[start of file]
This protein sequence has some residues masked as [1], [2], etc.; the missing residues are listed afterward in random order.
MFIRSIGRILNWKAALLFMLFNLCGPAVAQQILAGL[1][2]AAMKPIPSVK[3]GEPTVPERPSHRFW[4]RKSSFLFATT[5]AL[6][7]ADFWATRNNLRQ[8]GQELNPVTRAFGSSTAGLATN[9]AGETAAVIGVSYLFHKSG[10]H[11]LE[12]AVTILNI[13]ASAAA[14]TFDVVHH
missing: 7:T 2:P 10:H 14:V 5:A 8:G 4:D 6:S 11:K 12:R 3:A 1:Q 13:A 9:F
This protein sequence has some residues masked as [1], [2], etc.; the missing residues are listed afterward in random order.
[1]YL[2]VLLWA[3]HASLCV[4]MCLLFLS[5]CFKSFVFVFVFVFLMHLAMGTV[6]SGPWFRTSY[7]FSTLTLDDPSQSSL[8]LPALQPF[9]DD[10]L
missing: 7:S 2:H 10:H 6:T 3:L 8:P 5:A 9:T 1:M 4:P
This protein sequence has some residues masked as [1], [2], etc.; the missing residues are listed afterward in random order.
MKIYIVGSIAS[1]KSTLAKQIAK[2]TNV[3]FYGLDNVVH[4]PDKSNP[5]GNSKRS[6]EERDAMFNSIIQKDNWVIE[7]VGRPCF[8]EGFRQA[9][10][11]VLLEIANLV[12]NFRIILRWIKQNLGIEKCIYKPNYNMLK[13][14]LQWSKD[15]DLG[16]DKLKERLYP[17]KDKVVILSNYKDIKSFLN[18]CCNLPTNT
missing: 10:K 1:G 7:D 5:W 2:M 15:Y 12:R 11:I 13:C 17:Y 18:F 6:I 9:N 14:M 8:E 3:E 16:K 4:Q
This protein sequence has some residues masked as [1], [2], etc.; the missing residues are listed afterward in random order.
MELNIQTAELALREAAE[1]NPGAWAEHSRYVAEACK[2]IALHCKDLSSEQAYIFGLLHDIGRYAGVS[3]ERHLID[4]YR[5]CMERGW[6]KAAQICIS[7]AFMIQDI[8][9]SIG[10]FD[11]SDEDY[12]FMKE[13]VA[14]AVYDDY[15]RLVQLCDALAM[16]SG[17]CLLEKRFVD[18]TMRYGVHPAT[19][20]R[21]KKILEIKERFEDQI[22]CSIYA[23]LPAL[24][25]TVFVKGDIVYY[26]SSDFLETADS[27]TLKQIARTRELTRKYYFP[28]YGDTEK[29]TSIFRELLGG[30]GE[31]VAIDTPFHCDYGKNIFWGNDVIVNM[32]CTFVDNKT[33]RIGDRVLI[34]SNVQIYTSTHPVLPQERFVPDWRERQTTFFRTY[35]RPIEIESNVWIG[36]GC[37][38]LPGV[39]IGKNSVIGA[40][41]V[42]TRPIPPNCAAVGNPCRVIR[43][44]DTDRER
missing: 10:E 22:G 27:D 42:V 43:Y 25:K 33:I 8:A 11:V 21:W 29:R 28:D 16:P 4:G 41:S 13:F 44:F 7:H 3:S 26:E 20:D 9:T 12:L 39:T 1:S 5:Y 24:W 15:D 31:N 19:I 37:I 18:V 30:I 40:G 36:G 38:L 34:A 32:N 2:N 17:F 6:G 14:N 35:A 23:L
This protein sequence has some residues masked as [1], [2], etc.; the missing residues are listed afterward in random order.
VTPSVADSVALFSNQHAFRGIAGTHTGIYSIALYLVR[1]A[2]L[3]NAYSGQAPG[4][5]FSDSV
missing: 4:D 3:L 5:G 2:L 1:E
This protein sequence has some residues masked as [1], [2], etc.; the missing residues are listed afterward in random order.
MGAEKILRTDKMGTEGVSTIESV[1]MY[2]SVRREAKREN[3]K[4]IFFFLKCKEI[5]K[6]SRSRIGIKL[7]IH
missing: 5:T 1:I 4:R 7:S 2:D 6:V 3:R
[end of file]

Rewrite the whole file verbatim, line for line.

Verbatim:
This protein sequence has some residues masked as [1], [2], etc.; the missing residues are listed afterward in random order.
MFIRSIGRILNWKAALLFMLFNLCGPAVAQQILAGL[1][2]AAMKPIPSVK[3]GEPTVPERPSHRFW[4]RKSSFLFATT[5]AL[6][7]ADFWATRNNLRQ[8]GQELNPVTRAFGSSTAGLATN[9]AGETAAVIGVSYLFHKSG[10]H[11]LE[12]AVTILNI[13]ASAAA[14]TFDVVHH
missing: 7:T 2:P 10:H 14:V 5:A 8:G 4:D 6:S 11:K 12:R 3:A 1:Q 13:A 9:F
This protein sequence has some residues masked as [1], [2], etc.; the missing residues are listed afterward in random order.
[1]YL[2]VLLWA[3]HASLCV[4]MCLLFLS[5]CFKSFVFVFVFVFLMHLAMGTV[6]SGPWFRTSY[7]FSTLTLDDPSQSSL[8]LPALQPF[9]DD[10]L
missing: 7:S 2:H 10:H 6:T 3:L 8:P 5:A 9:T 1:M 4:P
This protein sequence has some residues masked as [1], [2], etc.; the missing residues are listed afterward in random order.
MKIYIVGSIAS[1]KSTLAKQIAK[2]TNV[3]FYGLDNVVH[4]PDKSNP[5]GNSKRS[6]EERDAMFNSIIQKDNWVIE[7]VGRPCF[8]EGFRQA[9][10][11]VLLEIANLV[12]NFRIILRWIKQNLGIEKCIYKPNYNMLK[13][14]LQWSKD[15]DLG[16]DKLKERLYP[17]KDKVVILSNYKDIKSFLN[18]CCNLPTNT
missing: 10:K 1:G 7:D 5:W 2:M 15:Y 12:R 11:I 13:C 17:Y 18:F 6:I 9:N 14:M 8:E 3:E 16:K 4:Q
This protein sequence has some residues masked as [1], [2], etc.; the missing residues are listed afterward in random order.
MELNIQTAELALREAAE[1]NPGAWAEHSRYVAEACK[2]IALHCKDLSSEQAYIFGLLHDIGRYAGVS[3]ERHLID[4]YR[5]CMERGW[6]KAAQICIS[7]AFMIQDI[8][9]SIG[10]FD[11]SDEDY[12]FMKE[13]VA[14]AVYDDY[15]RLVQLCDALAM[16]SG[17]CLLEKRFVD[18]TMRYGVHPAT[19][20]R[21]KKILEIKERFEDQI[22]CSIYA[23]LPAL[24][25]TVFVKGDIVYY[26]SSDFLETADS[27]TLKQIARTRELTRKYYFP[28]YGDTEK[29]TSIFRELLGG[30]GE[31]VAIDTPFHCDYGKNIFWGNDVIVNM[32]CTFVDNKT[33]RIGDRVLI[34]SNVQIYTSTHPVLPQERFVPDWRERQTTFFRTY[35]RPIEIESNVWIG[36]GC[37][38]LPGV[39]IGKNSVIGA[40][41]V[42]TRPIPPNCAAVGNPCRVIR[43][44]DTDRER
missing: 10:E 22:G 27:D 42:V 43:Y 25:K 33:I 8:A 11:V 21:W 29:R 28:D 16:P 4:G 41:S 13:F 44:F 7:H 3:S 26:E 20:D 9:T 12:L 39:T 1:S 5:Y 24:W 15:D 31:N 19:I 37:I 18:V 30:I 40:G 36:G 38:L 34:A 32:N 2:N 17:F 6:G 14:N 35:A 23:L
This protein sequence has some residues masked as [1], [2], etc.; the missing residues are listed afterward in random order.
VTPSVADSVALFSNQHAFRGIAGTHTGIYSIALYLVR[1]A[2]L[3]NAYSGQAPG[4][5]FSDSV
missing: 4:D 3:L 5:G 2:L 1:E
This protein sequence has some residues masked as [1], [2], etc.; the missing residues are listed afterward in random order.
MGAEKILRTDKMGTEGVSTIESV[1]MY[2]SVRREAKREN[3]K[4]IFFFLKCKEI[5]K[6]SRSRIGIKL[7]IH
missing: 5:T 1:I 4:R 7:S 2:D 6:V 3:R